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Un couple en prison pour avoir enfermé son jeune neveu pendant deux ans

hand in jail
hand in jail

Un homme et une femme du sud-ouest de l'Ontario qui ont maintenu leur neveu de 10 ans enfermé dans une pièce insalubre pendant deux ans ont été condamnés à 18 mois de prison et à deux ans de probation.

L'homme de 45 ans et la femme de 51 ans, qui ne peuvent être nommés pour protéger l'identité de la victime, ont plaidé coupable en mai d'avoir omis de fournir les choses nécessaires à la vie.

La cour a appris qu'ils avaient enfermé l'enfant dans une chambre de leur résidence de London après l'avoir accueilli chez eux lorsque son père est devenu incapable de s'en occuper après la mort de la mère du garçon.

Des agents de la police de London sont intervenus en mai 2014 après avoir reçu des informations de la Société d'aide à l'enfance. Ils ont trouvé le garçon au milieu d'une pièce jonchée de détritus, d'urine et d'excréments. Il était nourri deux fois par jour avec des aliments provenant de chaînes de restauration rapide.

Lors d'une audience en juillet, la cour a appris que le garçon était sorti de la maison pour la dernière fois en 2013.

L'enfant, qui n'a jamais fréquenté l'école, souffrait de malnutrition, était amaigri et n'avait pas pris de bain depuis un an lorsqu'il a été trouvé. Il vit maintenant dans une famille d'accueil et se porterait bien.


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Norway has one of the lowest re-conviction rates in Europe, at 20%, and 71 prisoners for each 100,000 population, roughly half the UK total.

Dubbed the "world's most human prison system" it operates on the principle that custodial sentences restrict the freedom of movement only - and not prisoners' other rights.

And there's an intense focus on rehabilitation. "Progression through a sentence should be aimed as much as possible at returning to the community," the government says.

One prison, Halgen in the north of the country, has attracted international media attention due to its design - likened to university halls by some media - as well as its ability to serve the prison system's priorities.

At Halgen Prison, prisoners:

However, Norway's system became so overcrowded last year it sent 300 prisoners to the Netherlands.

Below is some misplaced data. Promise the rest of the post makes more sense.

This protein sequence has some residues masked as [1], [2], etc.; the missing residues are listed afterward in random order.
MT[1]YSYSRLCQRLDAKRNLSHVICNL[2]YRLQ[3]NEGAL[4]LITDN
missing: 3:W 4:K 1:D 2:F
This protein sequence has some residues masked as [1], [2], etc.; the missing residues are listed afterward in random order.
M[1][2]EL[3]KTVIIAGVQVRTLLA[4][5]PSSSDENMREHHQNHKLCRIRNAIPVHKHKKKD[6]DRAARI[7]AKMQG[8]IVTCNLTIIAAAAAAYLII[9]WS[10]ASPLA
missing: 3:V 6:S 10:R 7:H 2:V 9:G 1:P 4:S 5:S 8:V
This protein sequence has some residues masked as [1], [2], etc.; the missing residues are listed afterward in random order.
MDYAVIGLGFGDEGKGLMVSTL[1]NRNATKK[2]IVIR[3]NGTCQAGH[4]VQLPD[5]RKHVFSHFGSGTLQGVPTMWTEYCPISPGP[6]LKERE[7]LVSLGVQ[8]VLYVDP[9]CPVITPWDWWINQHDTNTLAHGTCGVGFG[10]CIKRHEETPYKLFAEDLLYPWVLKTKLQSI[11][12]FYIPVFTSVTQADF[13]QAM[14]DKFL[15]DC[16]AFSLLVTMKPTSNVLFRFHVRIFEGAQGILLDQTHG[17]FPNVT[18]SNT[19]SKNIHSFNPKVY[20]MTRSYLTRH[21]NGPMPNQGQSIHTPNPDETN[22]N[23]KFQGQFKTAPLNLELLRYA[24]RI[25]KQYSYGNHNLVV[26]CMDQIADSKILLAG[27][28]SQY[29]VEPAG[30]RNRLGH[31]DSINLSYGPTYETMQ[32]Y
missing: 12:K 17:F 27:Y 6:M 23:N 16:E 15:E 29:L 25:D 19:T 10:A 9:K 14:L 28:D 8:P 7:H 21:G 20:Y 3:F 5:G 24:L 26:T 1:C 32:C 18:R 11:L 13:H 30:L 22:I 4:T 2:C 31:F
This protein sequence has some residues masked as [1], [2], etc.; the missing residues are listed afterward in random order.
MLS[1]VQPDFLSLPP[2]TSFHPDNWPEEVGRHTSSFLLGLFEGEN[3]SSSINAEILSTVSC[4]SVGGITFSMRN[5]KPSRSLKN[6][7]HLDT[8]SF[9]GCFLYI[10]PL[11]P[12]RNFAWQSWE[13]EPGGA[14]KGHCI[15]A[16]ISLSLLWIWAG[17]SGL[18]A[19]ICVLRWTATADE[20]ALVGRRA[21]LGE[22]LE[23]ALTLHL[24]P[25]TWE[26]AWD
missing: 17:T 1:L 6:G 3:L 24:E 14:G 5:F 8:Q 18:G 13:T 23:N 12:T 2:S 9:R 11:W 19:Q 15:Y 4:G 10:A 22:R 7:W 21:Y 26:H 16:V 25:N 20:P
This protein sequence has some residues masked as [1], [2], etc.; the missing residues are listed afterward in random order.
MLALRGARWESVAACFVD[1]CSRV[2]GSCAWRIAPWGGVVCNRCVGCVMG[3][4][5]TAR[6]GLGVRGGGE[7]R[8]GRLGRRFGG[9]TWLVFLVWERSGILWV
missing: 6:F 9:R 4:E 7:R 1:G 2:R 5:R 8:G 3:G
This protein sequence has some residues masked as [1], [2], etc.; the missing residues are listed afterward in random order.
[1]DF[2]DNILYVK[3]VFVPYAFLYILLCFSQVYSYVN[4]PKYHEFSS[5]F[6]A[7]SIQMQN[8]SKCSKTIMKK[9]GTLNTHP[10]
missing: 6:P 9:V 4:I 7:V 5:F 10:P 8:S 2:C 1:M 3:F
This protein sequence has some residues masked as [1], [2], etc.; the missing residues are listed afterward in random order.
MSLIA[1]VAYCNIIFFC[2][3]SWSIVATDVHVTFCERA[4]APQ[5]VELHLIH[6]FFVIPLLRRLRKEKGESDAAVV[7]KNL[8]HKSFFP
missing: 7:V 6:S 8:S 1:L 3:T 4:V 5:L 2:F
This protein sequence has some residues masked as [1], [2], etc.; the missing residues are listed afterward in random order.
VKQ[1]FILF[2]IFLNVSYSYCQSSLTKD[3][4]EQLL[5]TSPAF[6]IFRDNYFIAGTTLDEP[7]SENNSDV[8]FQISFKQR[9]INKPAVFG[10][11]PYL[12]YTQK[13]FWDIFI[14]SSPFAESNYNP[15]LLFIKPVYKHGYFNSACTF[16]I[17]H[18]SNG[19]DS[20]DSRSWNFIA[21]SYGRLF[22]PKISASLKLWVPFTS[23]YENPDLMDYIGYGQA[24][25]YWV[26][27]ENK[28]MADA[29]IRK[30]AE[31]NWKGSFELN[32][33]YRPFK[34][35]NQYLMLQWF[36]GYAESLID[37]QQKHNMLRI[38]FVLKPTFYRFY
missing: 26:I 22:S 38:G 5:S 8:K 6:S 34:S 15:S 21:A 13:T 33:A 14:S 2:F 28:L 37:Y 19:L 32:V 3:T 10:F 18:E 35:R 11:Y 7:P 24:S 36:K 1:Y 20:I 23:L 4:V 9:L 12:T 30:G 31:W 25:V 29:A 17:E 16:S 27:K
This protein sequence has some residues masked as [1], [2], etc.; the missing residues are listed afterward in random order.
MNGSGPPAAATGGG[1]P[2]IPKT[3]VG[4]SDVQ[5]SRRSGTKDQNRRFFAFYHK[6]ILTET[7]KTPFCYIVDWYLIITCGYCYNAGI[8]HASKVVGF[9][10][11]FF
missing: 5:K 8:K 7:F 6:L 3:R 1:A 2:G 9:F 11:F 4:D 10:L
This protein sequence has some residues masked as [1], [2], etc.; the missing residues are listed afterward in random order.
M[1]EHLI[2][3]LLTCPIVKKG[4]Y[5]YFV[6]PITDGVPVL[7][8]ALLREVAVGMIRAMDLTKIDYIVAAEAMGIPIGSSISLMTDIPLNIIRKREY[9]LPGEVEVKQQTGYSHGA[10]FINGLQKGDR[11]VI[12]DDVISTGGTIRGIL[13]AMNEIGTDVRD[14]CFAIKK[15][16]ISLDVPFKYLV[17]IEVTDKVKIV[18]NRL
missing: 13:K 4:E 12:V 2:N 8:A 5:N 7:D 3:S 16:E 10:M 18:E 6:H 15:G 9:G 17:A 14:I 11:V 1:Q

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The Netherlands has just 69 prisoners per 100,000 population and has enough capacity in its prisons to accommodate criminals from other countries.

Routines exist to rehabilitate "persistent offenders", and those who are motivated can develop skills related to:

However, while it pursues many policies aimed at rehabilitation of inmates, some of these have been severely curtailed in recent years.

Single-use cells are no longer mandatory, while the amount of hours devoted to activities each week reduced still further.

Nonetheless in 2013, it was reported that declining crime rates in the Netherlands meant that although the country has the capacity for 14,000 prisoners, there were only 12,000 detainees.
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Denmark has a reconviction rate of 29% -- as opposed to England & Wales' 49% -- and it has 61 prisoners per 100,000 citizens - far fewer than the UK.

The number of women guards in Danish prisons has been noted as having a calming effect on majority male inmates. Women are more likely to reduce tensions, and prisoners are more likely to make an effort to talk to them - more so than with their male counterparts.

Annette Esdorf, deputy director general of the prison and probation service in Denmark, explained the philosophy to the BBC:

"We make an effort to keep crime down by treating the prisoners in the best way. We have a rather humane regime, not because of the prisoners, but because we think it works better this way.

"Our prison regime is based on normalisation, a principle of openness and responsibility, because we think it's the best way of avoiding reconviction."
Sweden has a remarkably low prison population rate at just 55 per 100,000 citizens.

"Sweden's remarkable prison system has done what the U.S. won't even consider," Mic.com reported last year, stating, "prisons in Nordic countries are designed to treat (prisoners) as people with psychosocial needs that are to be carefully attended to."

It is this philosophy which guides Sweden's correctional system.

Director-general Nils Öberg told the Guardian: "It has to do with whether you decide to use prison as your first option or as a last resort, and what you want your probation system to achieve.

"Some people have to be incarcerated, but it has to be a goal to get them back out into society in better shape than they were when they came in."

Rather than "static security" roles, guards in Swedish prisons adopt "dynamic security" - fostering interrelationships between staff and inmates for the benefit of rehabilitation and safety.
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Unlike many prisons across the world, Germany has placed an emphasis on pleasing decoration and home comforts - even those as simple as ceramic toilets and wash basins, opposed to the expected stainless steel.

It has roughly half the prison population of the UK, at 76 inmates per 100,000 citizens.

On a visit to a German prison alongside US justice officials, Vice News found: "Most prisoners have knives and forks in their cells. Though the prisoners cannot access the internet, they have telephones in their rooms, and they can call anyone—even the media."

While reconviction rates are around 48%, special efforts are made to reintroduce offenders into society - aided by German culture.

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